The entrance to Revolution Square. Marx seems to be looking over the flower arches.
The most famous hotel in Moscow, This Art Nouveau style hotel is catty corner from the Bolshoi Theatre. It was built in 1899–1907 and each of its 400 rooms is unique. You can't see the detail in this photo, but it's heavily decorated with a mosaic called The Princess of Dreams. https://en.wikipedia.org/wiki/Hotel_Metropol_Moscow
The most famous hotel in Moscow, The Metropol. This Art Nouveau style hotel is catty corner from the Bolshoi Theatre. It was built in 1899–1907 and each of its 400 rooms is unique. You can’t see the detail in this photo, but it’s heavily decorated with a mosaic called The Princess of Dreams.

Another view of the Metropol
Another view of the Metropol
It was barely 8am and there were military everywhere. What was surprising was how very young they all were. They looked like mostly teenagers. Or it's possible I'm getting old.
It was barely 8am and there were military everywhere. What was surprising was how very young they all were. They looked like teenagers. Or possibly I’m getting old.

The entrance gate I went through yesterday was closed. There were military everywhere and I could see they were putting up barricades. I walked into Alexander Park, located just outside the Kremlin wall. I found the ticket booth filled with people, but the signs read “closed today.” There’s so little English spoken here that I wasn’t sure if the sign was true or not. Certainly all the Asian (Chinese?) tourists seemed to be waiting for the place to open at 9:30. I grabbed breakfast and extra water before taking a few photos.

This is just as you walk through the entrance to Alexander Park from Revolution Square. The red brick walls are the Kremlin and the yellow building behind the wall is the Arsenal. Just behind the group of uniforms is the perpetual flame and tomb of the unknown soldier from WWII. This is probably a rare photo when the monument is not guarded, though there were plenty of military around. By the way, it's not called WWII here. It's always referred to as the Great Patriotic War of 1941-1945.
This is just as you walk through the entrance to Alexander Park from Revolution Square. The red brick walls are the Kremlin and the yellow building behind the wall is the Arsenal. Just behind the group of uniforms is the perpetual flame and tomb of the unknown soldier from WWII. This is probably a rare photo when the monument is not guarded, though there were plenty of military around.
By the way, it’s not called WWII here. It’s always referred to as the Great Patriotic War of 1941-1945.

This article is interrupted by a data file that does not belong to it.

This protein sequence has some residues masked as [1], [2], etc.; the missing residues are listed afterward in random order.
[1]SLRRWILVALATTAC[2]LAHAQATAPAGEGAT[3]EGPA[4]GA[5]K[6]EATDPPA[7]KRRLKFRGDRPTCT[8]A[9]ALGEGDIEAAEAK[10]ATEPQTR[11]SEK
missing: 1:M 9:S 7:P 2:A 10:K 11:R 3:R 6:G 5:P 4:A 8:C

That’s when I noticed the line of military men headed my way. They were clearing the park as well as the square in front of the State Museum.

Revolution Square, in front of the State History Museum building. This is after we were run out of Alexander Park.
Revolution Square, in front of the State History Museum building. This is after we were run out of Alexander Park.
Red Square from behind barricades. I never did figure out what they were doing.
Red Square from behind barricades. I never did figure out what they were doing.

This was not my day. Eventually there was a program of some sort that took up Red Square. I never figured out what it was, but it went until past noon. In the meantime, I took a double-decker tour bus through the city.

It’s easy to see that the country lavishes money here in Moscow, though I assume it also generates a fair share. The building are in much better repair and construction and renovation are everywhere.

More later…..

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First evening in Moscow

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I made it to Moscow!
I made it to Moscow!

It was abut 5pm when I arrived at my hostel in Moscow. Because I’d crossed a few time zones to get here, my body thought it was 7 hour later. Despite that, I got quickly settled and went for a walk. My hostel is near the Bolshoi Theater and Red Square, so here are a few initial photos.

The entire shopping area was decked out with flowers, hearts and little cottages selling jams, ice cream and trinkets.
The entire shopping area was decked out with flowers, hearts and little cottages selling jams, ice cream and trinkets.

1st evening, Moscow July 2016, 6 1st evening, Moscow July 2016, 9 1st evening, Moscow July 2016, 10 1st evening, Moscow July 2016, 4

Bolshoi Theater
Bolshoi Theater
Marx. This statue is across the street from the Bolshoi Theater in Revolution Square.
Marx. This statue is across the street from the Bolshoi Theater in Revolution Square.
Revolution Square
Revolution Square

1st evening, Moscow July 2016, 15

One of the gates into Red Square. Notice the small chapel in front.
One of the gates into Red Square. Notice the small chapel in front.

1st evening, Moscow July 2016, 18 1st evening, Moscow July 2016, 19

The Spasskaya Tower is the main tower with a through-passage on the eastern wall of the Moscow Kremlin, which overlooks the Red Square.
The Spasskaya Tower is the main tower with a through-passage on the eastern wall of the Moscow Kremlin, which overlooks the Red Square.
Saint Basil's Cathedral, Red Square, Moscow
Saint Basil’s Cathedral, Red Square, Moscow
The GUM shopping center houses the ritzy stores. This is the State Department Store located on Red Square.
The GUM shopping center houses the ritzy stores. This is the State Department Store located on Red Square.

1st evening, Moscow July 2016, 34

This statue is just outside Red Square.
This statue is just outside Red Square.
The double headed eagle is from the Russian coat of arms.
The double headed eagle is from the Russian coat of arms.